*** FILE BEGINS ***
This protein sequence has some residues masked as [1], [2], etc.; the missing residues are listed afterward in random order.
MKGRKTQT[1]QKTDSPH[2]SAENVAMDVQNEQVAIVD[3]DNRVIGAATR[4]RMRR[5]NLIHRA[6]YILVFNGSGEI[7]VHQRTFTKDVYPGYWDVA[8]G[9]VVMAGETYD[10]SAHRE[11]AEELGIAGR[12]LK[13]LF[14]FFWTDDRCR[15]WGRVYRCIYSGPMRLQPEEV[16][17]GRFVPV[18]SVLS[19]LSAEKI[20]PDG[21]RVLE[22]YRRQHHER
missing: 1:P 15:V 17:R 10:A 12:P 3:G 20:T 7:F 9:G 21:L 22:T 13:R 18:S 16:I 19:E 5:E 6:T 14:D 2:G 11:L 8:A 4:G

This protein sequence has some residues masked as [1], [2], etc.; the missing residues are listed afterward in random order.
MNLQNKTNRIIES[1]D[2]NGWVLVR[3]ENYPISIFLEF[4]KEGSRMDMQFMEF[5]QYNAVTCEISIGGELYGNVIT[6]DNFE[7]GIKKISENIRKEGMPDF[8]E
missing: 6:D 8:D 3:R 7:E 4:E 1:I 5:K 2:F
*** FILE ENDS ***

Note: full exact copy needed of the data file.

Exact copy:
This protein sequence has some residues masked as [1], [2], etc.; the missing residues are listed afterward in random order.
MKGRKTQT[1]QKTDSPH[2]SAENVAMDVQNEQVAIVD[3]DNRVIGAATR[4]RMRR[5]NLIHRA[6]YILVFNGSGEI[7]VHQRTFTKDVYPGYWDVA[8]G[9]VVMAGETYD[10]SAHRE[11]AEELGIAGR[12]LK[13]LF[14]FFWTDDRCR[15]WGRVYRCIYSGPMRLQPEEV[16][17]GRFVPV[18]SVLS[19]LSAEKI[20]PDG[21]RVLE[22]YRRQHHER
missing: 1:P 15:V 17:R 10:A 12:P 3:G 20:T 7:F 9:G 21:L 22:T 13:R 18:S 16:I 19:E 5:E 6:T 14:D 2:G 11:L 8:A 4:G

This protein sequence has some residues masked as [1], [2], etc.; the missing residues are listed afterward in random order.
MNLQNKTNRIIES[1]D[2]NGWVLVR[3]ENYPISIFLEF[4]KEGSRMDMQFMEF[5]QYNAVTCEISIGGELYGNVIT[6]DNFE[7]GIKKISENIRKEGMPDF[8]E
missing: 6:D 8:D 3:R 7:E 4:E 1:I 5:K 2:F